As we close out the year and prepare for 2013, there’s a lot of talk of “new year, new you.” Diet tricks for people to lose bulk and beauty tricks to become more attractive run rampant this time of year. Naturally, I couldn’t help but think about some of the bulk that could stand to go in HR/recruiting… and folks, most of our job advertisements? Are UGLY.
They’re long and lacking, but I think I know why: it seems like there’s some confusion on the difference between job descriptions, screening tools, & job advertisments. Look on any job board on any given day and what you’re most likely to see? Is a whole mess of job postings that are really nothing more than job descriptions. Those are not job advertisements… job advertisements are marketing pieces that are designed to attract and compel external prospects to submit for candidacy. Here are the elements needed for a good, compelling advert:
Keep Job Advertisements Simple, Straightforward and easy-to-understand. Steer away from clever (read: confusing) titles, use clear wording, and keep the need to scroll to a minimum.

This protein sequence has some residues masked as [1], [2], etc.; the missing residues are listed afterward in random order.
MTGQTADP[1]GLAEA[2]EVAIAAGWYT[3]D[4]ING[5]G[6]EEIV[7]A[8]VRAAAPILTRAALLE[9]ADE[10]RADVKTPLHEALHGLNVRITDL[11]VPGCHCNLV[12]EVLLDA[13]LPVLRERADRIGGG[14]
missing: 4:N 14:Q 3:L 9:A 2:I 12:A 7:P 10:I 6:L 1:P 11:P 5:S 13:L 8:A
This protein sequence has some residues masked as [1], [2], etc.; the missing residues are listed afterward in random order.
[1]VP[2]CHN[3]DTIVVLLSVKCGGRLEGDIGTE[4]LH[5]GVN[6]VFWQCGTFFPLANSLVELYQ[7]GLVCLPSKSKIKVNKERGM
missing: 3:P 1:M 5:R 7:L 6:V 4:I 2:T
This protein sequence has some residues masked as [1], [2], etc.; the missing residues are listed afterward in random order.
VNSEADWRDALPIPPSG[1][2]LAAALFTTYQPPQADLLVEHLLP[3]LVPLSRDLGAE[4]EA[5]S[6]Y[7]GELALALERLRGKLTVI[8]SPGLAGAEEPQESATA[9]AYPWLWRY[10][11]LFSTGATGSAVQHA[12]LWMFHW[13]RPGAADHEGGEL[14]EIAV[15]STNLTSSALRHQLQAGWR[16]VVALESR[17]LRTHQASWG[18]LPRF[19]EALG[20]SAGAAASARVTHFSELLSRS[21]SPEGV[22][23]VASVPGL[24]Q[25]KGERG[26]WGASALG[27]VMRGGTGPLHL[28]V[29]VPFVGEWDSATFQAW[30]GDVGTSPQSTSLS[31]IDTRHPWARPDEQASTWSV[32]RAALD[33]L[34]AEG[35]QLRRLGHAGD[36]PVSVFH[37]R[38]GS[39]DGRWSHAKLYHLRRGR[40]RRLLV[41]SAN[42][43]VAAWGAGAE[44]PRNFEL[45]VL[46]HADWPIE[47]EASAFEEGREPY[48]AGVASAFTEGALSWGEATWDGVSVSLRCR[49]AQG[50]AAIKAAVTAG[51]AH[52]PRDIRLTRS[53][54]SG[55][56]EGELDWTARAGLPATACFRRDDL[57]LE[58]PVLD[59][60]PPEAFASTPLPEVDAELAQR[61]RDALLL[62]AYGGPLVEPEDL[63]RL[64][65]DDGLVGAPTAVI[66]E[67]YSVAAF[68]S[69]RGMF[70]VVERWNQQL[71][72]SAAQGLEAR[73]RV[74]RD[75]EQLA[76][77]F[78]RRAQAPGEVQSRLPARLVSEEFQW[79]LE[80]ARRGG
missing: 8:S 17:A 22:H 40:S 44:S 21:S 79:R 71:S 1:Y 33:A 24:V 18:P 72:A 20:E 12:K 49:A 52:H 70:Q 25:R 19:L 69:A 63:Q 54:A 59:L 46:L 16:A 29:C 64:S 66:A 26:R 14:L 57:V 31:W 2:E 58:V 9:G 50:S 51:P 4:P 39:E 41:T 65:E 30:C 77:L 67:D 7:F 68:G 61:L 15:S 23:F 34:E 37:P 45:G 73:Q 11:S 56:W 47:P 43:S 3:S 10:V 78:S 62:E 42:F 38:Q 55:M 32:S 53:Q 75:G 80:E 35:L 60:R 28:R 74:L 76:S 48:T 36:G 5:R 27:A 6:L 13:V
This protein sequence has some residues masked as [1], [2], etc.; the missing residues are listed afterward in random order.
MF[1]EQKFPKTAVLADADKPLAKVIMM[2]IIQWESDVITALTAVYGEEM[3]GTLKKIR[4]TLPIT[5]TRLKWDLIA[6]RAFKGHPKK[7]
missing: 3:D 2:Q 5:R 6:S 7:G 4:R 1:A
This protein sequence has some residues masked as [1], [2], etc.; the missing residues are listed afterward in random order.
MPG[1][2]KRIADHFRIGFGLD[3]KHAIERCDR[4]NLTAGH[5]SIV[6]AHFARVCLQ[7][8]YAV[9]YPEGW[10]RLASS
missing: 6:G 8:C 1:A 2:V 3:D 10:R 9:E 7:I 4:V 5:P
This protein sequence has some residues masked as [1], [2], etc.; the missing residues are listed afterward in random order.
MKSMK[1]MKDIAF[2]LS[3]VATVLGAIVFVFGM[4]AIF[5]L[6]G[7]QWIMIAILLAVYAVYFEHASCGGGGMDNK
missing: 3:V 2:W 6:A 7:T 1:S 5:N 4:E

Each job description should have a job ad crafted for it - the “drop your job description into the job ad template” is so yesterday & super easy to spot.. and everyone does. We can do better. Work through crafting the role’s static challenges & opportunities, corporate attributes, what you offer & what you generally need in return a model candidate’s experience before the req comes down so that when it comes time to fill it? You have a specific job advertisement that just needs minor tweaks by getting an updated landscape from the hiring manager & team.
Give your prospects reasons to like you by sharing your story, in a (consistent) company voice.
Write logically, but remember you’re marketing. In sales, you don’t start with what YOU want. People, in general, don’t care what YOU want.. they care about what THEY want. Same with job descriptions – after the “cause call” (we have an opening), there’s an order of operations that needs to be followed:
- Why your “Company,”
- Why this ”Opportunity,”
- Why that “Team,”
- Why that “Supervisor” or Leadership team
THEN the experience you want in return for providing all of that. COTS… don’t forget it!
Sharing needed “experience” does not mean cut & paste the job description. In fact, job descriptions DO NOT belong in the job ad. They’re written as internal documents, they’re too long, too legalistic, and rarely compelling. So write the “ad description” of the role:
- 2 – 3 sentence overview of the role’s responsibilities
- Be specific vs using overgeneralized terms & buzzwords like “Good Communication Skills,” ”Team Player,” and “Executive Presence.” If they need to talk tech? Say so. If they interface w/ C-Level then give a short explanation as to how (presentations, written reporting, meetings, or sharing airspace) & what they need to successfully do it.